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Writing wild places

How do you write about a place that is disobedient?' Four of Britain's prominent writers consider the emotions that wild places evoke. In this clip, Robert Macfarlane, Simon Armitage, Sara Maitland and Owen Sheers consider the qualities of wildness: silence; escape; beauty; threat; and a sense of being both lost and found.

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Dorothea Mackellar's 'My country' as a song

Do you know a poem with the line 'I love a sunburnt country'? The poem is 'My country' by Dorothea Mackellar. Find out what inspired Mackellar to write this famous poem and how she felt about teenager Christine Roberts basing a song on it. This is a black-and-white clip from a 1967 current affairs program This Day Tonight.

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Jennifer Byrne Presents: Teen titles dominate! The YA publishing industry

The Young Adult, or YA, publishing industry has exploded in recent years. But what is driving this surge in novels for teenagers? Join a panel of YA writers as they explore why this once niche market has become a literary phenomenon.

Audio

Radio National: Shakespeare sweated it!

Ben Jonson, a 17th-century playwright and critic, said of Shakespeare that 'a great poet is not just born, but made'. Enjoy this discussion between Phillip Adams and John Bell, Australian actor and director of the Bell Shakespeare company. They explore soliloquies, authorship and why Shakespeare came to be considered the ...

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Gary Crew and the role of objects

In some stories, writers use particular objects as symbols. In other stories, writers use objects as tools to help them shape their narrative. What does Gary Crew say about the meaning of the ring in Strange Objects? What is its purpose within the story?

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ABC News: Julia Gillard addresses misogyny in parliament

Former Prime Minister Julia Gillard's 2012 address to Parliament, in which she described the Federal Opposition's criticism of her support for controversial politician Peter Slipper as being misogynistic, proved to be one her most memorable. The speech went viral and was reported widely in international media, scoring over ...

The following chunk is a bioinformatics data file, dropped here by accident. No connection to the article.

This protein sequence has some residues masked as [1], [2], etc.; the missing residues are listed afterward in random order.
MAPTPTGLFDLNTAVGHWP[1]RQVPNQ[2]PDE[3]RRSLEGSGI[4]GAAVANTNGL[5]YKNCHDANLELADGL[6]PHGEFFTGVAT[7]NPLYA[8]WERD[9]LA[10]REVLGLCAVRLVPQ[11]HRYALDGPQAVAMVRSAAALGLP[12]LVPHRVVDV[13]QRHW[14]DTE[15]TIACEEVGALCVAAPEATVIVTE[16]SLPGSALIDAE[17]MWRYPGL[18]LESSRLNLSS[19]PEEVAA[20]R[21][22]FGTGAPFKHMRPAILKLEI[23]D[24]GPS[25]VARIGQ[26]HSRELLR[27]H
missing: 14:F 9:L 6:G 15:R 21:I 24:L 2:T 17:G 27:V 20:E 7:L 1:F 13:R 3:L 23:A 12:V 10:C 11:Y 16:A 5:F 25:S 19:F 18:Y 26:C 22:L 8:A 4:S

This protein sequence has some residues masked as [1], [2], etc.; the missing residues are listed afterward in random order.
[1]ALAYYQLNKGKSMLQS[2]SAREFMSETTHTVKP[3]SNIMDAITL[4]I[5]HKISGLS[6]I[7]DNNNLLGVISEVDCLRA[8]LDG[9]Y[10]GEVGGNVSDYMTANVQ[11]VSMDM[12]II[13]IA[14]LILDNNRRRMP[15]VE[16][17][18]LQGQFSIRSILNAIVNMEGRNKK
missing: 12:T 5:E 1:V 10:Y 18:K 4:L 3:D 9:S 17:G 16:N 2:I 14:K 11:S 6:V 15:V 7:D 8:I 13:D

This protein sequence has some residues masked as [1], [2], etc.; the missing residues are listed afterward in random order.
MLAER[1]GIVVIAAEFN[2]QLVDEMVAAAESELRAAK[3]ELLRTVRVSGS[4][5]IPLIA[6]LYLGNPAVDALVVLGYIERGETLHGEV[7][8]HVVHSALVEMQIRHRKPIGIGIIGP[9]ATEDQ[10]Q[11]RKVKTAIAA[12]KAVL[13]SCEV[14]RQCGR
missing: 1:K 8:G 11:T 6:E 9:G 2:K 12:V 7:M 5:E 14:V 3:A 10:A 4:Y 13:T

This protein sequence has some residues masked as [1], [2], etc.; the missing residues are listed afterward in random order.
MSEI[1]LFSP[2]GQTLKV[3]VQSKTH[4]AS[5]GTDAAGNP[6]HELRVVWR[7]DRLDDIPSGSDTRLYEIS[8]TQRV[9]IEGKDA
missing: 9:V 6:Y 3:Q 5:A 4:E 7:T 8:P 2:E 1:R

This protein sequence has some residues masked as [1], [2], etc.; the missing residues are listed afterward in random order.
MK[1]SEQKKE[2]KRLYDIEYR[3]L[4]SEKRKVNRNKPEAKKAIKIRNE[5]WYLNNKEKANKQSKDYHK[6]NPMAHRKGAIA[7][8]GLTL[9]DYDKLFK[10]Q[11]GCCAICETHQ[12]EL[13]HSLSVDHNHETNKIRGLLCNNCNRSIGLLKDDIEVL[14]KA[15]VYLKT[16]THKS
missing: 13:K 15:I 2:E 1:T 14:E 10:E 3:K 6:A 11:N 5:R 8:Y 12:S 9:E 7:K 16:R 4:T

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Heywire: To disconnect or not to disconnect?

How often are you ever truly alone? Today's technology can mean that we're in constant contact with friends and family. In this Heywire audio story, Dayna Duncan shares a time when she both needed to be connected and to balance her use of social media with other priorities in her life.<br /><br /> Could you write or record ...

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Jane Austen: The novel and social realism

Why did Jane Austen spend so much time detailing the lives of everyday people in her classic novels? Listen as Professor Kathryn Sutherland from the University of Oxford provides valuable insights into the intentions and techniques of one of Britain's best-known authors. This clip from the British Library is one in a series ...

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What's the moral of the story?

Have you heard of the expression, 'the moral of the story'? What does the interviewer think the moral of this story is? How does this compare to what the author and illustrator of the story, Leigh Hobbs, says the moral is?

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Feathers, Fur and Fins: A song about snakes

Do you know any songs about Australian animals? Listen to this song about snakes performed by Don Spencer. Watch and listen, as the clip shows different types of snakes and even some trained people trying to catch a snake.